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And here it is convenient to mention the unique blue-glazed porcelain Shabti figure (height, 9 inches) with coffin of Amen-mes (length, 11 inches) which forms one of the most striking objects in the collection of glazed Egyptian porcelain in the British Museum (53892). The deceased wears a wig and collar with a pectoral plaque inscribed with the name of Amen-Rã, A short cloak covers his shoulders and upper arms, and his arms hang by his sides, the extended hands resting upon his thighs. On each wrist is a wide bracelet. The deceased was a king's scribe and overseer of the

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The porcelain coffin

is of the usual anthropoid form common to the period, and a curious feature of the cover is that the beard is gilded. The figures of the gods and the inscriptions are in black outline. The hands are crossed over the breast, the right grasping and the left. On the breast is a seated figure of Nut, with outstretched wings. Down the front is the inscription, "Osiris, fan-bearer on the right hand of the king, king's scribe, overseer of the Great House, overseer of the treasury of the sanctuary of Amen, Amen-mes of Thebes,"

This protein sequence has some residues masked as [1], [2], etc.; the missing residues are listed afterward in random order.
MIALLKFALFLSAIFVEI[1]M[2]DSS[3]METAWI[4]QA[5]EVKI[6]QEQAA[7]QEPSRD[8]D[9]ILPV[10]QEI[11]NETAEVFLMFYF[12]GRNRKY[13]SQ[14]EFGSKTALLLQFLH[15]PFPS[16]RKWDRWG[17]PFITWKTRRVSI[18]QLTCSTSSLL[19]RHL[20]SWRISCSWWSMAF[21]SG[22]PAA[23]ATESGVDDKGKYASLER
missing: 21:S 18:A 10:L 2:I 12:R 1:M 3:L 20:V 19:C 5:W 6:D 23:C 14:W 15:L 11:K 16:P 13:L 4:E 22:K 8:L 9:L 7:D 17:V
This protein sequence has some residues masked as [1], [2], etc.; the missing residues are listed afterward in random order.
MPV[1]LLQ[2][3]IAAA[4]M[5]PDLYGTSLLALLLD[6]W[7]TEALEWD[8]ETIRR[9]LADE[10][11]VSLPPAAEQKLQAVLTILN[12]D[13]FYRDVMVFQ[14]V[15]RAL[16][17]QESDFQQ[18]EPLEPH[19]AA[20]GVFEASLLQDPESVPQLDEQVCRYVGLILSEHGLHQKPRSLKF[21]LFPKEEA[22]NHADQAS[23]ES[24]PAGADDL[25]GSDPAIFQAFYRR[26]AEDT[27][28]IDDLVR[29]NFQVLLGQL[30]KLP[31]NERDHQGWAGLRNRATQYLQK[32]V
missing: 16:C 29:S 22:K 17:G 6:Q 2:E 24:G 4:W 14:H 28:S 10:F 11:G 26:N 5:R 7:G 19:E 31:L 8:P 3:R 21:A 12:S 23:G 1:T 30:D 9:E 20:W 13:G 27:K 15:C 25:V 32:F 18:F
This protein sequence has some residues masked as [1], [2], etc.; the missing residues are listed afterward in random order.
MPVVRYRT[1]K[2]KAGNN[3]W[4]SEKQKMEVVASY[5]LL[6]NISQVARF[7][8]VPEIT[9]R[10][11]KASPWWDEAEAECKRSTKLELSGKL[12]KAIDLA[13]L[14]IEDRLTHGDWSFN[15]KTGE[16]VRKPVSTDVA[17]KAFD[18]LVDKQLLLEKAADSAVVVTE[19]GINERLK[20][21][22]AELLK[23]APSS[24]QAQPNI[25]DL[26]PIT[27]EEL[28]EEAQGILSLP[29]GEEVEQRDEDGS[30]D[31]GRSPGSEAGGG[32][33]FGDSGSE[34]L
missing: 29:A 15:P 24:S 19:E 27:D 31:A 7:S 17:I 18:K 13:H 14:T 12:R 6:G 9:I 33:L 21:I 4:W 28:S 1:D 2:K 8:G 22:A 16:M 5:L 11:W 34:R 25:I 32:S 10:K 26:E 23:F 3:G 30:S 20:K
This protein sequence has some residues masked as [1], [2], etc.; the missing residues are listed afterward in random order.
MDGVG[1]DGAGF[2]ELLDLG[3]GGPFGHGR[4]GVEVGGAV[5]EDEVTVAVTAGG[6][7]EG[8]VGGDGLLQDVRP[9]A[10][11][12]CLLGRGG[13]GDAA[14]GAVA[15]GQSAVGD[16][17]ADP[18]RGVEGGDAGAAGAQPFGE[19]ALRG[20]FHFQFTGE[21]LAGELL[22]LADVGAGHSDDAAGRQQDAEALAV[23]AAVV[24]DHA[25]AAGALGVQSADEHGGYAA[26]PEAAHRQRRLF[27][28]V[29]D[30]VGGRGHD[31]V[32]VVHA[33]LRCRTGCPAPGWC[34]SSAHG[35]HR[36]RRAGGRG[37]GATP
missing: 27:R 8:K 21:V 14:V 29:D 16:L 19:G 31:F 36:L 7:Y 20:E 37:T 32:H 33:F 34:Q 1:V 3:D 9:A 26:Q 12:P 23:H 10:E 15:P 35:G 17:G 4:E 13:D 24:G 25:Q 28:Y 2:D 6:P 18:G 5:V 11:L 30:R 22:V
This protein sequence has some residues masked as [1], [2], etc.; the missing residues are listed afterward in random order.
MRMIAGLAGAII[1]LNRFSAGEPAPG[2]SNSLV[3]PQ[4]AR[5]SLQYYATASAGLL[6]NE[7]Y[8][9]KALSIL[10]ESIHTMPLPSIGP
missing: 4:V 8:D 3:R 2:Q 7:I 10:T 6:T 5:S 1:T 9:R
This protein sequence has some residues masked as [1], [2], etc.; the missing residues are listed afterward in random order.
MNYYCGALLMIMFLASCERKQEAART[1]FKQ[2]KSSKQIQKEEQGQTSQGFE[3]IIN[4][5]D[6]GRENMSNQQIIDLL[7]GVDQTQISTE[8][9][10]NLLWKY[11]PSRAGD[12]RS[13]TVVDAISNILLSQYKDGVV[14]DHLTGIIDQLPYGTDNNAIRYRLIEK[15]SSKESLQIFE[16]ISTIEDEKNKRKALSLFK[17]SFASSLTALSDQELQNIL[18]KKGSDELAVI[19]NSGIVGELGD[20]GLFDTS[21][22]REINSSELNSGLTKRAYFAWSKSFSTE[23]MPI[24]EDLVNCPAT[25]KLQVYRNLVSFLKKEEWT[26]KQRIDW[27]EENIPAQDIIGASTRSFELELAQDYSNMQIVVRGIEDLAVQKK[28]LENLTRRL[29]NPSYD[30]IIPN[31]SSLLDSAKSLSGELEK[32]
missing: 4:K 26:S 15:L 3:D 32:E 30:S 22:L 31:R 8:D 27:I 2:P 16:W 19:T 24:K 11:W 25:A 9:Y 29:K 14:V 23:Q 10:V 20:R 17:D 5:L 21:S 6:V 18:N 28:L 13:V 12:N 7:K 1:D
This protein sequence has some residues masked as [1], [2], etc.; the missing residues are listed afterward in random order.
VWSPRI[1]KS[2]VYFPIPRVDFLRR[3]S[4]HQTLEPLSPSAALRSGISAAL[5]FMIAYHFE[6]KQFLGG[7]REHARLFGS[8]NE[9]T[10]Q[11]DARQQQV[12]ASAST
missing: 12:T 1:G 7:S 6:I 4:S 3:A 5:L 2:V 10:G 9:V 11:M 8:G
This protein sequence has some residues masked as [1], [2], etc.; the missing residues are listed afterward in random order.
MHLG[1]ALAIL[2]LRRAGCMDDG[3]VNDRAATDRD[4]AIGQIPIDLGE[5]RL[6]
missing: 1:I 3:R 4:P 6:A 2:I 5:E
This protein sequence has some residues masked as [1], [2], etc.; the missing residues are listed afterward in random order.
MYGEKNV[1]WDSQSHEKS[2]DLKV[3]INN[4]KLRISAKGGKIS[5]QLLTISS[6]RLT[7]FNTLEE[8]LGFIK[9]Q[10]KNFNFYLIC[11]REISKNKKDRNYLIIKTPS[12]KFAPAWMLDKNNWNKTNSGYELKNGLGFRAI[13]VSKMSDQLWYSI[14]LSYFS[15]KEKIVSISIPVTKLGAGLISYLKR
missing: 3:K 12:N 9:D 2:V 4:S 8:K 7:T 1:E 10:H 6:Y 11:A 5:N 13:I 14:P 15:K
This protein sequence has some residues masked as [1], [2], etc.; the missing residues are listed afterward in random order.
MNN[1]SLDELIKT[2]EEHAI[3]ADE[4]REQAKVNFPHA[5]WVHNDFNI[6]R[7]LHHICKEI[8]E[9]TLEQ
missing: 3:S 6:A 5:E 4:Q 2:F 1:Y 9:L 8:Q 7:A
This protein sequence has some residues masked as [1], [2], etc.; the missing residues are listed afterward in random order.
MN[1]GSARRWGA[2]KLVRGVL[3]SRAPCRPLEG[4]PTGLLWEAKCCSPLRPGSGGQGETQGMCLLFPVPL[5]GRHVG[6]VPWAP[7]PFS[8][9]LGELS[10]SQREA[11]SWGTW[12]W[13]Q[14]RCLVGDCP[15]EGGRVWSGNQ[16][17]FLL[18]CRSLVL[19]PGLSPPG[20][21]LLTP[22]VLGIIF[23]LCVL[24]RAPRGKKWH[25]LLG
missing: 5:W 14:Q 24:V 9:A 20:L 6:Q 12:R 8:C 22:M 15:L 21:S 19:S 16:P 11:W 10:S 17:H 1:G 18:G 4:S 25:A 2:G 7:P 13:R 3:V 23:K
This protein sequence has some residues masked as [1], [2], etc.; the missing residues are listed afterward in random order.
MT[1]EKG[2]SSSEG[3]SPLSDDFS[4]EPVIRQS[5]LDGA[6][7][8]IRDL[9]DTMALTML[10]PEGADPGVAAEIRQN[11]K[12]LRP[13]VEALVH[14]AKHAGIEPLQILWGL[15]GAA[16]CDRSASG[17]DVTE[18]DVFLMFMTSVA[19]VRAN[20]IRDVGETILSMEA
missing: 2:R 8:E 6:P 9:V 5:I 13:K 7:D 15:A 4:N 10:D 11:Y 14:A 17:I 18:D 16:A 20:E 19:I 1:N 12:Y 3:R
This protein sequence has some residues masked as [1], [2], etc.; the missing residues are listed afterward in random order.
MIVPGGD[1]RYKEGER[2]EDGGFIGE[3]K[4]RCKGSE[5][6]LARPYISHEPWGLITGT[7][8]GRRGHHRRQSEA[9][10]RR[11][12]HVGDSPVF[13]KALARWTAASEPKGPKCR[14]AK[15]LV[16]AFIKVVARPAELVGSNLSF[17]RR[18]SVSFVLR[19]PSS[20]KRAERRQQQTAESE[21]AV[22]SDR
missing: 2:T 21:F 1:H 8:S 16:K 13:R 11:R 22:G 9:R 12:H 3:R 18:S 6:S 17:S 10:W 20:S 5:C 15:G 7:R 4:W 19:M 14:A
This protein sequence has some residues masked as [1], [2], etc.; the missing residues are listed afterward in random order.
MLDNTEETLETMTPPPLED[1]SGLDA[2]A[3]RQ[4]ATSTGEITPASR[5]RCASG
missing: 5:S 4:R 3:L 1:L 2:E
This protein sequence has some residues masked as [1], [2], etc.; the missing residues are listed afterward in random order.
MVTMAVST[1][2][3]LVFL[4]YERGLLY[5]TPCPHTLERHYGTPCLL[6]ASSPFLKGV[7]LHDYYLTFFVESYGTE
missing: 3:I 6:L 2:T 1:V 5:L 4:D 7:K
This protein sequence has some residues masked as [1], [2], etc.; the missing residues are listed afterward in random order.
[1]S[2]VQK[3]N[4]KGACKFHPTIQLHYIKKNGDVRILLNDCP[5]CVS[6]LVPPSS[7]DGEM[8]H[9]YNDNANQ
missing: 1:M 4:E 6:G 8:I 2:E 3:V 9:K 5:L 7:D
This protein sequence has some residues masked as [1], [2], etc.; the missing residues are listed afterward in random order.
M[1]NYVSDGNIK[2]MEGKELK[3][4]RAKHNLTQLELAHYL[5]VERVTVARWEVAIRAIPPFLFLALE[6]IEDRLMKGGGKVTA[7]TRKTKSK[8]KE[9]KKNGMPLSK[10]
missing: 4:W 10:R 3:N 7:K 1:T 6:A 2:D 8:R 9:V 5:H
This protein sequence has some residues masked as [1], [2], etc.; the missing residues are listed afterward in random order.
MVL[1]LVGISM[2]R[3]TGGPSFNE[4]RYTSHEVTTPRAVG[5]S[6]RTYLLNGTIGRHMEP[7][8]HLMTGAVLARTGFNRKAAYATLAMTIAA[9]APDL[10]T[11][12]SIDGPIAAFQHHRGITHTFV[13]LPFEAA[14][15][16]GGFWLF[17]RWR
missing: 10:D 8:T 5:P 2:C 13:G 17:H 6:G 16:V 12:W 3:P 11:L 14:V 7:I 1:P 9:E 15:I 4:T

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In the panels are figures of the Four Sons of Horus, two figures of Thoth opening the doors of two of the Four Winds (see Chapter LXI of the Book of the Dead), and Isis and Nephthys. The inscriptions mention Geb, Ånpu, Tuamutef, Sep, Ḥāpi, etc. On the outside of the body of the coffin are painted in black outline figures of Nephthys (at head), Isis (at foot), the Utchats, Mestȧ, Her-netch-tef, Qebḥsenuf, Anubis, and two figures of Thoth, each opening the door of one of the Four Winds. The text of Chapter VI of the Book of the Dead, which we should expect to find on the figure, is wanting. There is reason to believe that the coffin and figure were not found in a tomb, but on the ground under a large heap of sand near the entrance to the Valley of the Tombs of the Queens. They were probably votive offerings.



In all periods the Egyptians have suffered severely from disease of the eyes, and there seems never to have been a time when they did not apply unguents and medicaments to them to minimize the effects of the heat and glare of the day and of the bitter cold of the night. They used many kinds of salves and ointments of a soothing nature, but these were not sufficient to preserve the eyes from